Welcome to Season 2 of The Goodbudget Way

We’ve said it before, and we’ll say it again: There’s more to budgeting than just numbers. We believe that the way we spend, save, and give our money reflects who we are and what we value, for better or for worse. On the last season of The Goodbudget Way podcast, we heard stories from people who have found ways to align their spending, saving, and giving with their values.

In Season 2, we’re doing things a little differently. This time ‘round, we’ll hear from just one person over many episodes, and hear her story of how she got into debt, why she stayed in debt for a while, and how she finally tackled it. And just as importantly, we’ll hear her inner dialogue of figuring out what was important to her, and why those values were important enough to act on.

In this Welcome episode we’ll hear:

  • Why we think it’s important to talk about debt
  • Why we chose to share this person’s story
  • An overview of what we’ll cover in this season

Check out this episode to learn more about what you’ll hear on this season of The Goodbudget Way.

-Chi-En and the Goodbudget Team

Show Notes:

  • Reflection question: What’s your experience with debt been? What do you think about debt — is it normal and necessary? Is it all bad? Are some kinds of debt good or bad? Let us know in the comments below.

Music credit: Puzzle Pieces by Lee Rosevere

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1 thought on “Welcome to Season 2 of The Goodbudget Way”

  1. My only experience with debt is interest-free debt. I have credit cards I regularly use, and I make sure to pay them off before they accrue interest. One time I bought a mattress that offered interest-free financing for 12 months or something, so I took it and just made sure to pay it off within that timeframe.

    I think a better question to ask than is debt “good” or “bad” is, can this debt help contribute to the life that I want to live?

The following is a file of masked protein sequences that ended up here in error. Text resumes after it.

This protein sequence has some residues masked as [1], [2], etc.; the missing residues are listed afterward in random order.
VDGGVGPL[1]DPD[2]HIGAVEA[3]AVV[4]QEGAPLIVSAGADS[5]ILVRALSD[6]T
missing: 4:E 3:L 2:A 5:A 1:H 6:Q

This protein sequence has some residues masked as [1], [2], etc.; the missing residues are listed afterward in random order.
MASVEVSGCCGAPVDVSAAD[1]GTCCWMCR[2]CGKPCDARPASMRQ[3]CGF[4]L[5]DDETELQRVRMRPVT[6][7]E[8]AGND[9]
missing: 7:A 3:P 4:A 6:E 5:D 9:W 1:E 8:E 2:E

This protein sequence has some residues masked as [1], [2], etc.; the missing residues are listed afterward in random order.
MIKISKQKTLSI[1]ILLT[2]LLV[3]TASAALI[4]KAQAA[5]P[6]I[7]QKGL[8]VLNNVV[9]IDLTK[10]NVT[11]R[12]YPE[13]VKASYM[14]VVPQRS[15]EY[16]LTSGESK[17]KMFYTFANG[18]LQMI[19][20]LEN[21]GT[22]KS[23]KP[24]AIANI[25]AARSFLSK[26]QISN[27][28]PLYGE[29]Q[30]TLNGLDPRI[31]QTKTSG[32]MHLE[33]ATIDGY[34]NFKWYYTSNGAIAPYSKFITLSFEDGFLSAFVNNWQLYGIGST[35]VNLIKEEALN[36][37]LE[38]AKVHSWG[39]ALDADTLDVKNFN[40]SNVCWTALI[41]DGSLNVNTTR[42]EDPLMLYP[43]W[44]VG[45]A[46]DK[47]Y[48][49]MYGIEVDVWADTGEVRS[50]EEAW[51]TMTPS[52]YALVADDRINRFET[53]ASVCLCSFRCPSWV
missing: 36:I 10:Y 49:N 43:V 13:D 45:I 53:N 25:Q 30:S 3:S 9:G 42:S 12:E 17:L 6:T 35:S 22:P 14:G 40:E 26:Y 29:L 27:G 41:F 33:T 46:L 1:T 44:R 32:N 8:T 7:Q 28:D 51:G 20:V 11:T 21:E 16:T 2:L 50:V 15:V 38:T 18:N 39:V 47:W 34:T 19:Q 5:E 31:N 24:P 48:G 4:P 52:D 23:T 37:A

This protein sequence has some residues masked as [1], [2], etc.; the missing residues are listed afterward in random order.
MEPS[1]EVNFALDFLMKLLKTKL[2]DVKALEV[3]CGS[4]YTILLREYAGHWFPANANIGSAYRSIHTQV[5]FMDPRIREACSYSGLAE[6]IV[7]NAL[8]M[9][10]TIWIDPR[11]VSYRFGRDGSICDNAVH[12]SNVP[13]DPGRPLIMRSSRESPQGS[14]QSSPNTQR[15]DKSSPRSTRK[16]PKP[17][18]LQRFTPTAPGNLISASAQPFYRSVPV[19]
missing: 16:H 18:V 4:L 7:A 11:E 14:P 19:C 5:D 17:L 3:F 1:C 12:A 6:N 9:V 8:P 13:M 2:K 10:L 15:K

Someone might say that interest-free debt is obviously always good. However, if I weren’t able to keep track of my finances so carefully and were at risk of not remembering or not having the cash to pay my debts off before they accrue interest, then that could cause anxiety, or I might actually forget and start accruing interest. Then that wouldn’t be contributing to the life that I want to live, because I don’t want to live with anxiety, and I want to use the money that might go toward interest toward something else. It works for me because of how I’m able to keep track of it.

    In the same way, I think the value of taking on debt that accrues interest depends on each person’s particular situation. I really value deciding where all of my money goes, and so it’s important to me that in general, I don’t give my money to large financial institutions (which is how I see paying interest on debt). If I want to make a large purchase, I would rather wait to save up to be able to pay for it in cash. However, if something were to come up that’s important to me and requires more cash than I have on hand, then I might make the decision that whatever this thing is (buying a house, buying a car, paying for school) is worth the extra cost I have to pay, especially if taking on the debt for that thing would enable me to earn extra income that I would need to pay the debt off. I just haven’t encountered a situation like that yet!


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